Trevor Bauer hasn't thrown a pitch in the majors yet, but it already seems like he needs an origin story, like he was bit by a radioactive spider, or he was developed by WWII-era scientists to help defeat the Red Skull. He warms up by throwing from zip code to zip code. He's a mechanics junkie, keen on sharing his delivery with the world. He is slightly murderous:
"It scares me -- he's going to kill somebody (with his pre-inning warm-up routine),'' Arizona catcher Miguel Montero said. "I don't feel comfortable back there. He has his reasons for doing it, but I don't think it's the right thing to do. He's throwing it right at you. I would prefer I wouldn't have to catch it.''
He doesn't just want to murder catchers, either. He also makes attempts on the lives of beat writers.
He has nine strikeouts in 10 innings this spring, and he hasn't allowed a home run. Last year, he struck out 43 batters in 25 innings across two levels. It's tough to find the right words for him without getting too hyperbolic, so we'll ratchet it down a bit. He's not the greatest pitcher of all-time yet. Right now, he is only the greatest living pitcher, and I would shave my head and live in his house and wait for a comet with him, but only if that's what he asks of me.
probably not going to make the Diamondbacks' rotation.
Diamondbacks option Trevor Bauer to Double-A Mobile— DKnobler (@DKnobler) March 23, 2012
Josh Collmenter is dealing with a little forearm tightness, so there's a chance Bauer sneaks in. But so far this spring, Kirk Gibson has been unambiguous. Collmenter is his fifth starter. Which will delay the arrival of Bauer. Which is horrible for people who like interesting baseball stories.
This is a good thing for the Diamondbacks, though, in at least two ways. The first is that Josh Collmenter is sort of good. Remember him? The pitcher who finished fifth in the Rookie of the Year voting with a 3.38 ERA (117 ERA+) and an outstandingly low walk rate? The conventional wisdom is that his success was completely attributable to his unique delivery, and that once the league gets used to him, his 87-m.p.h. fastball will be quite hittable.
But compare him to Chris Young, whose 85-m.p.h. fastball is still tough to hit because of the deception. Young's body is the only reason he isn't a rotation stalwart; he just can't stay on the field. But when he's there, he can survive with a Zitonian fastball. Deception isn't always something that fades away, and considering the success Collmenter had last year, he deserves the chance to be deceptive until he isn't.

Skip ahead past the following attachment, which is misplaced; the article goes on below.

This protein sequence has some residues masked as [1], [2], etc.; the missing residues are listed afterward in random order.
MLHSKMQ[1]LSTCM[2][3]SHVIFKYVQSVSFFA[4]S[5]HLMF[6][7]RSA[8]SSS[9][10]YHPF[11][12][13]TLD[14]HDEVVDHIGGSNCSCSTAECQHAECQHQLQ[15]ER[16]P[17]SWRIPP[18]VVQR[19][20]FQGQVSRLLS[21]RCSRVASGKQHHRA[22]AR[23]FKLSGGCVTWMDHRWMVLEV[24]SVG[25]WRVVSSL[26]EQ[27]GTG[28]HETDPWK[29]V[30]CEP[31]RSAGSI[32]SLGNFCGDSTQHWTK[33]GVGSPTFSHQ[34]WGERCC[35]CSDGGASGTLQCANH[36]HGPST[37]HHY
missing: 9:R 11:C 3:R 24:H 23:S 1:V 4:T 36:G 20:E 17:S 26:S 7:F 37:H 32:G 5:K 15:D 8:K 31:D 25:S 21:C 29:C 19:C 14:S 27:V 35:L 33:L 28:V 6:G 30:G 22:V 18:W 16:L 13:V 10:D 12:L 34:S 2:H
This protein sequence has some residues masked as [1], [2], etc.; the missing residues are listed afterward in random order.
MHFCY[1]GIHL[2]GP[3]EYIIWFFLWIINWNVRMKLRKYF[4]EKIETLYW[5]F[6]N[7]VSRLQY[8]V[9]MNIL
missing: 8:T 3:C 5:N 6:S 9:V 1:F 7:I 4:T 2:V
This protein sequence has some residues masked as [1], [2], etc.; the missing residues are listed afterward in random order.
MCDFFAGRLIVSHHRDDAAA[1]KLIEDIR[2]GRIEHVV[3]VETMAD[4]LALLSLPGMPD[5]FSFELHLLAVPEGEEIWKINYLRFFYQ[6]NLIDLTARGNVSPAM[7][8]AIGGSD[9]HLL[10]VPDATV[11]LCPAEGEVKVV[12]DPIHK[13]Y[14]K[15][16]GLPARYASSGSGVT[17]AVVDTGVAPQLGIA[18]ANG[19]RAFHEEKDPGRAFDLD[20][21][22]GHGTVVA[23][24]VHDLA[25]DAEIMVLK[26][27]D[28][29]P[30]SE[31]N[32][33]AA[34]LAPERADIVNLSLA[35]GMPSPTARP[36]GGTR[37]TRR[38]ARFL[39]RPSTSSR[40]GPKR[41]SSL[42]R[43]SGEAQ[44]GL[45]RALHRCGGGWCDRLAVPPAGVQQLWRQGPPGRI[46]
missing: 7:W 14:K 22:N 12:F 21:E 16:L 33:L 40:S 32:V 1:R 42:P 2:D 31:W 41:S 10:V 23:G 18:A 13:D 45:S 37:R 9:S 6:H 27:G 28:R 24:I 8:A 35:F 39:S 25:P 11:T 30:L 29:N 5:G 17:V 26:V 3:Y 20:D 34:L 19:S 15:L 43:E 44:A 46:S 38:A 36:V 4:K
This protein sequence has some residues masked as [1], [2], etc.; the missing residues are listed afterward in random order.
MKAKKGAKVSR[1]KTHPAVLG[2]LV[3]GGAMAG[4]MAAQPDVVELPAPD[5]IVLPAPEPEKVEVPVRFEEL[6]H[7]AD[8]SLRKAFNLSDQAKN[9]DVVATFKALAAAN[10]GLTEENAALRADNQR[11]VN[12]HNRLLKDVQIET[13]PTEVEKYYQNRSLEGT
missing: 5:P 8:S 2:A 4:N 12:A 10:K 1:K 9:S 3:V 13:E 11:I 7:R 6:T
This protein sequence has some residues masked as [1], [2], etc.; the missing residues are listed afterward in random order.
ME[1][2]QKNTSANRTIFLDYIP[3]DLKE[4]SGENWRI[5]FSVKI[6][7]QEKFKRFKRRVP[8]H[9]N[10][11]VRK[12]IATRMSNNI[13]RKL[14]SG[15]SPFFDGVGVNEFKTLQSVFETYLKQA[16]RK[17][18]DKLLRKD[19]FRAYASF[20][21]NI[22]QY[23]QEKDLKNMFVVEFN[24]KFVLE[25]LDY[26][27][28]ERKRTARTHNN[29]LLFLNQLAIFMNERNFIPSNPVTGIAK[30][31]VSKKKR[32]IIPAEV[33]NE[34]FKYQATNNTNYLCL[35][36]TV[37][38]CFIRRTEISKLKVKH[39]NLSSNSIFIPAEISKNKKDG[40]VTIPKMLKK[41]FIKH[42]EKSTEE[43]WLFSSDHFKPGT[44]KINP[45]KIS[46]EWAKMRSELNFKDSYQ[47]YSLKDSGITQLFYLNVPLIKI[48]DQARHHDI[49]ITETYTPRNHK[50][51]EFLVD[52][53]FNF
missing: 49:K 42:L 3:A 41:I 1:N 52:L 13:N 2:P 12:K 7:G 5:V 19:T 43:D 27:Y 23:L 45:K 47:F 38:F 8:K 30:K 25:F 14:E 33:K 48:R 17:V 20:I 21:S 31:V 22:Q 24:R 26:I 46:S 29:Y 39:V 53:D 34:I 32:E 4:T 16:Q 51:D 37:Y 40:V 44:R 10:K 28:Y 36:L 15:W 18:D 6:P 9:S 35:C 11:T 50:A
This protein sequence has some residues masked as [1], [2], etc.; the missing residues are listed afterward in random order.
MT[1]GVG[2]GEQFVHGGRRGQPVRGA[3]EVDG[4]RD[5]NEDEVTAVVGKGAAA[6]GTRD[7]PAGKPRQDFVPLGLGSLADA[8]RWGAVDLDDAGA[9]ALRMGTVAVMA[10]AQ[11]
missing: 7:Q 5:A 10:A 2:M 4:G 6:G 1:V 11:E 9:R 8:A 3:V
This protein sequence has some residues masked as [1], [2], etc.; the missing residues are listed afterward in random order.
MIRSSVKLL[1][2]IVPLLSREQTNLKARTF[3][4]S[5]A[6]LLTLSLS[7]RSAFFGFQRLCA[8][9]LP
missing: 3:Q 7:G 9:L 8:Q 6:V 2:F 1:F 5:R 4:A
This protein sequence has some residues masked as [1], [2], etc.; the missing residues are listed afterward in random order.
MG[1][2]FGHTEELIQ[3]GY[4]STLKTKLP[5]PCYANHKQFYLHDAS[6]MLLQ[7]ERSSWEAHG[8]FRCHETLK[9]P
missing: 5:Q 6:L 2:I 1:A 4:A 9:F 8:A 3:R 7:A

The second reason is money. It's a horrible, unsexy argument for keeping a player in the minor leagues, but the Diamondbacks aren't exactly rolling in revenue. Chlorine is expensive. And breaking camp with Bauer could cost them millions and millions of dollars. Bauer modeled his delivery after Tim Lincecum; he's hoping to model his business strategy after him, too.
If the Giants had waited another month, Lincecum wouldn’t have accrued enough service time to earn "super-two" status. Instead, he’ll be at two years, 148 days after this season, which should make him eligible for arbitration.
With the new CBA, it'll be easier for pitchers to reach super-two status. Lincecum made $9 million in his first arbitration-eligible year, signing a two-year, $23 million deal. That was a lot of money for the Giants, and it forced them to avoid expensive offensive upgrades and rely on castoffs like Cody Ross and Pat Burrell, who … well, that's not the best example of a lack of money screwing things up. But bringing up Bauer now could cost the Diamondbacks a lot of money in 2014. The different between him and Collmenter might not be worth it over a three- or four-month span.
So Bauer will wait, and we'll wait with him, going to the smokeshop every month to put down some of our paper-route money for the latest issue. He'll be up, and he'll be good, and the Diamondbacks will have to figure out which of Collmenter or Joe Saunders is the better short- and long-term option. But for now, it's probably not a bad idea for Bauer to stay put. Even if it's a reprehensibly boring decision because it has nothing to do with Trevor Bauer doing Trevor Bauer things to major-league hitters.